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How to Read Your Own Body Language

Learn how to read your own body language in this Howcast video.


One of the things you can do to observe your own behavior is flip open your MacBook or flip open your computer, put tape over the red little dot that shows that you're recording it and record yourself. I want you to do things. I want you to watch a really funny movie or watch a really funny clip. I want you to watch or read something. I want you to just interact for 30 minutes and then slowly look through how you look. Alright, because what's very interesting is you may not know what you look like.

So when somebody else tells you something and you start laughing you don't know what your laugh looks like. You're not essentially sure. So one of the good ways to do it is observe yourself via a video camera. It's very interesting. It's like if you want to know how to nail your best smile. So smiling is essentially vital in communication. It's very, very important. I constantly work with people and help them improve their smiles, but one of the most useful things you can do is just watch something really, really, really funny and laugh and get that genuine perfect smile.

That's the smile you want to nail. So you can just watch something funny, record yourself and then you can work on mimicking or mocking that smile; very, very useful. Another useful tip is to ask your friends. So your friends are wonderful resources, wonderful reservoirs of information about you essentially. You could ask them, 'How do you think I feel right now?' and they'll go, 'Oh, you look a little upset.' and you'll be like, 'Oh, I'm not upset at all. I feel great.' That's a problem, that's really, really a big problem. There's this concept called in-congruence in communication and most people are in-congruent in their communication.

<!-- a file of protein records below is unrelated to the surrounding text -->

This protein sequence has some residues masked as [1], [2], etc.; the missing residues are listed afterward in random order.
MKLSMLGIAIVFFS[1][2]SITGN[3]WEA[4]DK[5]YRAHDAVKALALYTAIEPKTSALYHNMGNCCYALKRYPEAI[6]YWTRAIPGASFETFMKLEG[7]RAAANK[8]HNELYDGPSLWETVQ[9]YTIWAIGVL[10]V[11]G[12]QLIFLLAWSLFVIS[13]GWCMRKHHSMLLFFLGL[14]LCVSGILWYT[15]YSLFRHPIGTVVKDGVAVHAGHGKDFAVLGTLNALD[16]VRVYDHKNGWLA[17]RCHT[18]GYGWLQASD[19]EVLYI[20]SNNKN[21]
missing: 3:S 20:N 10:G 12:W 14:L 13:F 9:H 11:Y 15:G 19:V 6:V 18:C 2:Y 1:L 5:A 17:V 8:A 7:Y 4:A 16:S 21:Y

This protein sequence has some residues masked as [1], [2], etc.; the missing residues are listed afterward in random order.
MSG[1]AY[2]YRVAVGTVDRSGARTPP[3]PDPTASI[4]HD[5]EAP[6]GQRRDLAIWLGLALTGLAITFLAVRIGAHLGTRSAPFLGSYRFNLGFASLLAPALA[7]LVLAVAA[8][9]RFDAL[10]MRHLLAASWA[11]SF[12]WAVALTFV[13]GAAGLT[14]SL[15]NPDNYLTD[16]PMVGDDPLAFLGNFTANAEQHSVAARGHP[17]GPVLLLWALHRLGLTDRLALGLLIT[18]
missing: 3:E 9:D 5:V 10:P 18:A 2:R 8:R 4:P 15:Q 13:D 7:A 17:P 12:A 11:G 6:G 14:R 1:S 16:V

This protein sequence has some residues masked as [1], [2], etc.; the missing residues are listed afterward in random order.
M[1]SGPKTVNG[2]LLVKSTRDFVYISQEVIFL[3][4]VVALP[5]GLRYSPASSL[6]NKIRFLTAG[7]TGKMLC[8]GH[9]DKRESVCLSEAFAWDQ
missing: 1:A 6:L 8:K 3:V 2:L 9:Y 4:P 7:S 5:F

So there needs to be congruency. So if I tell somebody I love them I can be like, 'I love you.', but that's in-congruent. The content says one thing, but my body language says another thing. If I look somebody dead in the eyes, hold their face and hold their gaze and be like, 'I love you.' it's a little bit better, a little bit better. Even me, I have a hard time faking that gesture because I don't mean it. So our communication needs to be congruent. A big problem is a lot of people go out in the world and their communication is not congruent.

So they're on a date and they really like the person across from them, but the person doesn't realize that because they come off as so cold or aloof. A manager want to tell one of their employees that they're really proud of them so they say, 'You know what, you did a great job. I'm really proud of you.' That's not a congruent behavior. So there's a lot of miscommunication in this congruency. It's very, very important that you have congruent behavior. You need to have your non verbals and the content of your conversation both need to be aligned. It makes your communication way more effective.

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